Esme sat in the front row with her mother. We didn’t know it at the time, but my wife’s brain was about to explode. At least, a blood vessel in her brain was about to explode. The very next Wednesday, I would wake up to my wife convulsing on the bed next to me, blood seeping from her nostrils.
I am glad my realization came before my one and only love died, or I might doubt myself. As it was, I had the Bible in my right hand, held above my head. I saw my daughter sitting there, peaceful and wide-eyed and gullible, and it occurred to me that, should I sell her into slavery, she could not go free as a man sold into slavery might.
I understood then that what I taught was toxic, and not at all a basis for moral living.
And yet I taught. I worked to turn what little good I could find into honorable morality, to redeem myself.
I don’t recall my wife’s face. At this very moment, I can’t even recall her name.
Jesus says, “It was Madeline.”
“Dad.” Esme calls to me, her voice metallic as it rings the walls of my cell. “Can you see God?” she asks.
She has asked this question before. I can almost remember. Every nerve in my arms and legs are light with pain. I am used to it. It’s easier to ignore once I remember I have no arms and legs.
“No,” I say. Jesus glares at me in judgement.
“What?” I say. I don’t mean to be defensive, but I am distracted by the pain.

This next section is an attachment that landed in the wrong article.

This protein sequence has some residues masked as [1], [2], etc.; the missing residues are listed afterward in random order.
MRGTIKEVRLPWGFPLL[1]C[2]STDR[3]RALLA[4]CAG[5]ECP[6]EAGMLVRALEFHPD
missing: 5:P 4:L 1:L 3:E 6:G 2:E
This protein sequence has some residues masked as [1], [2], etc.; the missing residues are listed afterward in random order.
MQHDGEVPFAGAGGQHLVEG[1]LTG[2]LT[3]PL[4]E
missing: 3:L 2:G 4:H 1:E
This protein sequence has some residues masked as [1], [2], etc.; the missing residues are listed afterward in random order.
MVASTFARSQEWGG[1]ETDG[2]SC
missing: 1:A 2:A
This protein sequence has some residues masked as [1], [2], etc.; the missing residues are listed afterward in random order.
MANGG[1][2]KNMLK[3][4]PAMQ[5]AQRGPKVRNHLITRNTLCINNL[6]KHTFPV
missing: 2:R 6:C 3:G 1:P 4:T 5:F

Esme asks, “What?”
But I am silent.
Jesus dusted with a flaming bunny. “Hares collect dust,” he explained.
“Why is it on fire?”
He turned to me with pity in his eyes. “Tradition,” he said. “It’s Guy Fawkes Day.”
I am almost completely burned away. The fires oblate me. The wind blows the ashes. I am scattering across the cosmos, a vast, tenuous nebula.
“Is she there?” Esme is crying again. I can tell by her voice. But she is still in control. Her voice comes from very far away.
But I don’t know what she’s asking. “Who?”
She starts to ask something, but stops short. I hear nothing for a while, and I wonder if I am dead.
I say, “Please.” The pain is unbearable. “Please, end this. Let me die.”
I think I hear Esme from far away. She is crying. Then, nothing.
Finally, Esme is there again. Her voice would break my heart, if it hadn’t been burned away by the fires.
“Is Mom there?” she asks.
I want to answer, to tell her the truth. There is nothing here, just my own mortality. The tunnel opens up before me, and light blares out like a jazz trumpet, jangly and welcoming. Jesus says, “You see?”
There is no-one there, just the light.
This is not the first time I have seen this. This is not the first time Esme has asked me those questions. Esme can’t let me die. I am already dead.
A musician, a physicist, a biologist, and a programmer walk into a bar. They buy me a beer. The biologist says, “We’re sorry. This isn’t what immortality was supposed to look like.”
The pain is unbearable. I have been through this many times now. I can’t do this again.
“Yes,” I say. “She’s here. She says she loves you, and she’s very proud of you.”
Esme makes the same sound a parishoner makes when eaten by an alligator, full of love and fear and astonishment. “Thanks, Dad,” she says. “I love you.”
She says, “Good-bye,” and she pulls a plug, and I